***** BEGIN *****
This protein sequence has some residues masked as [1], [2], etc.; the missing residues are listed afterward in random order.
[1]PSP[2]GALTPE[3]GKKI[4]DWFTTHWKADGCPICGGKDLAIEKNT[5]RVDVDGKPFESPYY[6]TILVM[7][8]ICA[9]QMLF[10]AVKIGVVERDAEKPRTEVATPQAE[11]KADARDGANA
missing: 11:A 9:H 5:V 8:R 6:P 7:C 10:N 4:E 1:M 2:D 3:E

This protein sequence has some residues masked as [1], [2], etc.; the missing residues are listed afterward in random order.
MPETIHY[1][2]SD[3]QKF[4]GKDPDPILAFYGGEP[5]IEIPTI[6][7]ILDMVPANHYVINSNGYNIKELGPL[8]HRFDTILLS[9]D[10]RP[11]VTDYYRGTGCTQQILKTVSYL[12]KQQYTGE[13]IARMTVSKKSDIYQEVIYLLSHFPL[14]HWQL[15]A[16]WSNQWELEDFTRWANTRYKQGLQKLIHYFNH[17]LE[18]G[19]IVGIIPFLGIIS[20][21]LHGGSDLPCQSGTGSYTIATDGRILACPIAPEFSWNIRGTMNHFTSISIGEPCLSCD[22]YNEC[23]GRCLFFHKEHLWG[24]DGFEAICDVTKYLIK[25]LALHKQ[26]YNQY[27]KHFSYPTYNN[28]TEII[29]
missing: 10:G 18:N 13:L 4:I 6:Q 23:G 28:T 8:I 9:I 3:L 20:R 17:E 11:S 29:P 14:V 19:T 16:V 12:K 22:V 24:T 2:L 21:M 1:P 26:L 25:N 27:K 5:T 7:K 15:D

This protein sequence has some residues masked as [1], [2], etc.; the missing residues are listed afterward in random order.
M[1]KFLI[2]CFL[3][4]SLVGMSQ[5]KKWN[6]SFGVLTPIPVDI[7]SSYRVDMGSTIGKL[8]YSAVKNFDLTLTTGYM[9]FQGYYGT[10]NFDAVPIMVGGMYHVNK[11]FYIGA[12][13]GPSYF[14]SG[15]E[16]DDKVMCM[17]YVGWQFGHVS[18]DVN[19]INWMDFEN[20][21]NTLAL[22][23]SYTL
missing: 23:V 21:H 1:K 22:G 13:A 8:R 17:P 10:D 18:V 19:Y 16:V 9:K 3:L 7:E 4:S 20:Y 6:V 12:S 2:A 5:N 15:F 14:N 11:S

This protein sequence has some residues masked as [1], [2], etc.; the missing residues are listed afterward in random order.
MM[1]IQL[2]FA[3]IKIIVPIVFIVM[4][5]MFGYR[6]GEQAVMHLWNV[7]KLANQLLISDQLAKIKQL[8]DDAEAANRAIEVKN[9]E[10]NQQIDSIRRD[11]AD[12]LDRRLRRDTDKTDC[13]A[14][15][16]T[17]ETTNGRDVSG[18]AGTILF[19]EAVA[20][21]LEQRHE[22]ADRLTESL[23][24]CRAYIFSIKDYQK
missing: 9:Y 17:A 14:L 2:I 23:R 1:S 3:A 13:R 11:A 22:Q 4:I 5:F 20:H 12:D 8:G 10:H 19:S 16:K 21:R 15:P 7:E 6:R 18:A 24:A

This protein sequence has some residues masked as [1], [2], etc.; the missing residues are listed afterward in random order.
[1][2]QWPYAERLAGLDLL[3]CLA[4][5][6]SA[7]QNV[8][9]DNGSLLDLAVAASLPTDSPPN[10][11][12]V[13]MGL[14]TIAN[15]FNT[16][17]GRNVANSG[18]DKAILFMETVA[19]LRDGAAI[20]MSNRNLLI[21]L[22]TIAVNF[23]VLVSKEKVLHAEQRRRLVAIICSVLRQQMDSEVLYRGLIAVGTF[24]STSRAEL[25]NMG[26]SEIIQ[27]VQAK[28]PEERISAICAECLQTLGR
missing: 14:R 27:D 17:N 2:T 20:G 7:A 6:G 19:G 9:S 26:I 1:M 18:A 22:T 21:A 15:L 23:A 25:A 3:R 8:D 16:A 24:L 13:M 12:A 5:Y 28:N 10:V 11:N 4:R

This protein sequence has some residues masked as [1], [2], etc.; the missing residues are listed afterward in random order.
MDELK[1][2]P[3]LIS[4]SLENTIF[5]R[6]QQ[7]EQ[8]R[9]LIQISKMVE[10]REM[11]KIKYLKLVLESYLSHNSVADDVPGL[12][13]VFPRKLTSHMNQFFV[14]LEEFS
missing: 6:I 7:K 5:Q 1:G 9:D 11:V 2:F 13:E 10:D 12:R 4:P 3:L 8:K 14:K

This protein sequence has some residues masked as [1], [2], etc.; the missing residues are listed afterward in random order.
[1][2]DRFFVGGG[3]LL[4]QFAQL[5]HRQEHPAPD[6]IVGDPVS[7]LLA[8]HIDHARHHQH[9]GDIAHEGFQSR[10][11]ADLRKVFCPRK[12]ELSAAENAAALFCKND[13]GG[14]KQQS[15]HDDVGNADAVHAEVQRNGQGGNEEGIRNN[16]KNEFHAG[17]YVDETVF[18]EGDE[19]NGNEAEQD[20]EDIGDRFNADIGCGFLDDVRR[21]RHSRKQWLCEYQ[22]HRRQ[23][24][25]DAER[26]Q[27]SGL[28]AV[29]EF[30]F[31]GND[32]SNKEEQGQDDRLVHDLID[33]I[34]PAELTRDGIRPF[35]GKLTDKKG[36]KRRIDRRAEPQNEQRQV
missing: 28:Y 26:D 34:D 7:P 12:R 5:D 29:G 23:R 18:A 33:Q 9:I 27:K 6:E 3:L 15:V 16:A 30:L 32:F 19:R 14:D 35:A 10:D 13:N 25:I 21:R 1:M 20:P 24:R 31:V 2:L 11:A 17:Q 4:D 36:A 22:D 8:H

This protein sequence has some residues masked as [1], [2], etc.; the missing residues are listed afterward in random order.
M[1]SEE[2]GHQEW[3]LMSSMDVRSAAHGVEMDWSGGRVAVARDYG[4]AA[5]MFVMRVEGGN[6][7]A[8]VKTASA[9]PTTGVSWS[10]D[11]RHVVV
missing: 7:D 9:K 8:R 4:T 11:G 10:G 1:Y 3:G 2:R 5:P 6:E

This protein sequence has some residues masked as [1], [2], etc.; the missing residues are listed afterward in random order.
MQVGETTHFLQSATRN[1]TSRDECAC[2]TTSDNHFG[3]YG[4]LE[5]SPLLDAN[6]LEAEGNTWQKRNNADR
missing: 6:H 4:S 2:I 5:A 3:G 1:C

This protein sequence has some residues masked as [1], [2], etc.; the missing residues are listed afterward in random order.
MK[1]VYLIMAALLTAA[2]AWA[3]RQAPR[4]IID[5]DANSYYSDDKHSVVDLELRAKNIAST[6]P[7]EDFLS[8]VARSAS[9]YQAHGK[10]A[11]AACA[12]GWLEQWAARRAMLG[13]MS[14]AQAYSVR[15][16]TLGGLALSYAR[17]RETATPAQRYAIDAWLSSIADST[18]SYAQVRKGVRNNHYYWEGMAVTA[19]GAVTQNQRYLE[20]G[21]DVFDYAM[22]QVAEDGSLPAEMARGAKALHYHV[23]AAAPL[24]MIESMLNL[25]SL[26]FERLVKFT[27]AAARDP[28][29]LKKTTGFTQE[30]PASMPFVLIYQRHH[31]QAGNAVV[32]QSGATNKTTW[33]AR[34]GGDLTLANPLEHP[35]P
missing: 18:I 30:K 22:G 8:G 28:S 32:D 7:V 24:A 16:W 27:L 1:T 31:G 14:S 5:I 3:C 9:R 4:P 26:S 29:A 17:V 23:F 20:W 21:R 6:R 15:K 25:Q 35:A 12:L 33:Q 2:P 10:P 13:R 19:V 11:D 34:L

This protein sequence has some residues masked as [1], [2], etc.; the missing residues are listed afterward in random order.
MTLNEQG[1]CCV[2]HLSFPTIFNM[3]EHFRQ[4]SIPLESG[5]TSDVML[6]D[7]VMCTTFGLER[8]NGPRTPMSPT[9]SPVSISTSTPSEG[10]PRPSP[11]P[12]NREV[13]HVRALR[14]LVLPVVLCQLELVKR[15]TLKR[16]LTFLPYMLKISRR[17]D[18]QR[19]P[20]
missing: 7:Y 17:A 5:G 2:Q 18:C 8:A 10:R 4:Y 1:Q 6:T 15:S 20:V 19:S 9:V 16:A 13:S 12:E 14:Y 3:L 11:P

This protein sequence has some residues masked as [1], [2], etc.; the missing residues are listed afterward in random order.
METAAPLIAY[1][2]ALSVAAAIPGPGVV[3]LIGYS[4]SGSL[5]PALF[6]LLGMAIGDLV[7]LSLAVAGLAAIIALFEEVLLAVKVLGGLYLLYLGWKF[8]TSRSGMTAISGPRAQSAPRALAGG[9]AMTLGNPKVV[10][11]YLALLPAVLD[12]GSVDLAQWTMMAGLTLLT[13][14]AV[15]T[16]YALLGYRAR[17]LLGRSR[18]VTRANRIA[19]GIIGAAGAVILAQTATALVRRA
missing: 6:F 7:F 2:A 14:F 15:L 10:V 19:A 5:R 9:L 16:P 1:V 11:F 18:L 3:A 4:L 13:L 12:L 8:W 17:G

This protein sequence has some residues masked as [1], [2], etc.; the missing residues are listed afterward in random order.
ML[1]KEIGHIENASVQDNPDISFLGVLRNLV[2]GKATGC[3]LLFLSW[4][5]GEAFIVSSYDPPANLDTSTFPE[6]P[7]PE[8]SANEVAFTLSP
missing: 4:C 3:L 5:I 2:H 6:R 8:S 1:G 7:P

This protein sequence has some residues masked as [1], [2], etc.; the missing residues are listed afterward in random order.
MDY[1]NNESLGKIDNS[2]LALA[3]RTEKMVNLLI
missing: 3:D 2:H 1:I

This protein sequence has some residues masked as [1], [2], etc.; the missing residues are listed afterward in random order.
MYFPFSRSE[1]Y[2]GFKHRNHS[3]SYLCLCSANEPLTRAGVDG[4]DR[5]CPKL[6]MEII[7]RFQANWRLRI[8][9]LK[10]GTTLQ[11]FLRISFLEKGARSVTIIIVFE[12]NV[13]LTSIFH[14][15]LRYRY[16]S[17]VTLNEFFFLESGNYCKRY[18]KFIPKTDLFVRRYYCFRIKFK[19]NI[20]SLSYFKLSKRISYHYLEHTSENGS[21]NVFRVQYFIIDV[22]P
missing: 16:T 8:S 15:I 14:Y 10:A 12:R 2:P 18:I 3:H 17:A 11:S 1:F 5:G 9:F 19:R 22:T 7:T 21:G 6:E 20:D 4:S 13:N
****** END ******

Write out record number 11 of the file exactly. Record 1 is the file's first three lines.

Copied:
This protein sequence has some residues masked as [1], [2], etc.; the missing residues are listed afterward in random order.
MTLNEQG[1]CCV[2]HLSFPTIFNM[3]EHFRQ[4]SIPLESG[5]TSDVML[6]D[7]VMCTTFGLER[8]NGPRTPMSPT[9]SPVSISTSTPSEG[10]PRPSP[11]P[12]NREV[13]HVRALR[14]LVLPVVLCQLELVKR[15]TLKR[16]LTFLPYMLKISRR[17]D[18]QR[19]P[20]
missing: 7:Y 17:A 5:G 2:Q 18:C 8:A 10:R 4:Y 1:Q 6:T 15:S 20:V 19:S 9:V 16:A 13:S 12:E 14:Y 3:L 11:P